In an economy undergoing disruption across many sectors, the world is standing with one foot still on the status quo while the other foot is on the emerging digital world. The legacy resources committed to the status quo are being rendered less productive by new digital delivery methods yet the transition to new means is incomplete.

This situation likely drags down measured productivity.

Take retailing as an example. Many retailers continue their rush to “omni-channel” strategies— maintaining lower-productivity brick and mortar stores while building out e-commerce options. But as more shopping occurs on-line, more of the considerable physical infrastructure that exists becomes even less productive.

Returning for a moment back to the bigger picture about productivity; part of the low anemic measured productivity might be the result of productivity statistics themselves being disrupted by technology!

To see what we mean, let’s consider again the cell phone. The cell phone has, in many circumstances, replaced several physical devices. Whether it’s this development or the retail digital shift, technology is “de-materializing” significant aspects of the economy.

However, the statistics used to impute productivity are good at measuring an economy that is using increasing amounts of material. De-materialization likely confounds the measurement of economic growth and productivity.

In addition, some things which previously added to GDP (physical maps, encyclopedias, etc.) have been replaced by free apps. The GDP statistics and the economists’ traditional tools were designed for a manufacturing-based economy that no longer exists.

This is not a new issue by the way. Economist Robert Solow noted back in 1987, “you can see the computer age everywhere but in the productivity statistics!” The measurement problem has only become more complicated since then.

Despite these issues, we suspect even measured productivity growth will soon be on an upswing.

What about jobs?

Change is uncomfortable. An economy being disrupted by creative destruction creates lots of angst.

It has likely always been the case.

Whether it was the Luddites smashing machinery in the 1800s in attempts to protect artisans from (then) “high-tech” looms, to Presidents worrying about new technologies of the day (see Hoover and Kennedy quotes), fears about “where will the new jobs come from” has accompanied economic advancement.

Unless there is a slowing down of mechanical inventions, grave mal-adjustments are certain to result.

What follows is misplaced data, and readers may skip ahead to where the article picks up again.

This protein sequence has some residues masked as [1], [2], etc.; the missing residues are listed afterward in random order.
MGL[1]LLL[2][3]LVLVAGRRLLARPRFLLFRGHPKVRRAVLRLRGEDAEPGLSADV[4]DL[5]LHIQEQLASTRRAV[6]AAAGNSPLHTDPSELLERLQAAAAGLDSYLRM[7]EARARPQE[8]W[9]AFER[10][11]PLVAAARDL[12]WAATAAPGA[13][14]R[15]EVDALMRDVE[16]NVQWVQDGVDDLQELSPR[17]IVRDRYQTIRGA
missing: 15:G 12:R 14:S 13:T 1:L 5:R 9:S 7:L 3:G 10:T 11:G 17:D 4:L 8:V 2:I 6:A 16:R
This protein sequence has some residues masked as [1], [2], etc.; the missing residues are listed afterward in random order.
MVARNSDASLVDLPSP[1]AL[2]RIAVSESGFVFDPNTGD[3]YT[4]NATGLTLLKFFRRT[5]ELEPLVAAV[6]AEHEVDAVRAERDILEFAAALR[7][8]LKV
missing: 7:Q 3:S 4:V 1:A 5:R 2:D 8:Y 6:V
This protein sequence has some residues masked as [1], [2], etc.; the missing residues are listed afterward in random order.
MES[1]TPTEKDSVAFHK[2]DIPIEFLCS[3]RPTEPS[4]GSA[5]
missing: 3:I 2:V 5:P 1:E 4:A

–Herbert Hoover, 1932

(Automation) carries the dark menace of industrial dislocation, increases unemployment and deepens poverty.

–John F. Kennedy, 1960

The angst is real…and understandable for the destruction part of the creative destruction equation is usually observable. The shuttered business establishment, the neighbor or kin that has been laid off, these things can be seen in so-called real time.

The benefits of the creation side on the other hand—including the associated jobs, are typically only seen with the benefit of hindsight.

Figure 6
Because it is hard to see—except in hindsight—the benefits of the creative side within the creative destruction equation, and destruction is readily observable, the thumb is typically on destruction in the scales of popular opinion.

an image showing the scales of creativity and destruction being weighed in the balance

What will be the new jobs created in this current phase of creative destruction? It is hard to know. But think back for a moment to the shift from the days when most of the U.S. population were farmers.

Today less than 2% of the population are farmers. Where were the jobs to absorb all these folks?

Who could have foreseen the rise of brand new industries such as professional sports and athletic shoes and clothes as multi-billion dollar industries employing many thousands? Or the rise of the entertainment industry and leisure time activities or the emergence of the entire service sector itself?

From an investment perspective, the creative destruction trend is creating big winners and losers. We believe we own many companies that are at the forefront of the creative forces. We also constantly assess “our” investments’ (we personally own them as well) abilities to withstand emerging destructive forces.

Technology is not about to solve all of the world’s problems, of course. Troubles, problems and issues will always exist. But the future will offer rich investment potential as human ingenuity knows no bounds.

There is no limit to entrepreneurial ability and technological advances or the capacity for sound investment.

–Economist Mark Skousen

There will be lots of interruptions that capture the dog-watchers’ attention on the path ahead. As always, enduring volatility will be the price of capturing rewarding returns. Constant vigilance and assessment of the fundies under will be necessary to maximize the probability of investment success.

Sources & Notes

1 John O. McGinnis, Innovation and Inequality, National Affairs, Winter 2013
2 Bruce Sacredote, Fifty Years of American Consumption, Income and Wages, National Bureau of Economic Research Working Paper, March, 2017
3 John O. McGinnis, Innovation and Inequality, National Affairs, Winter 2013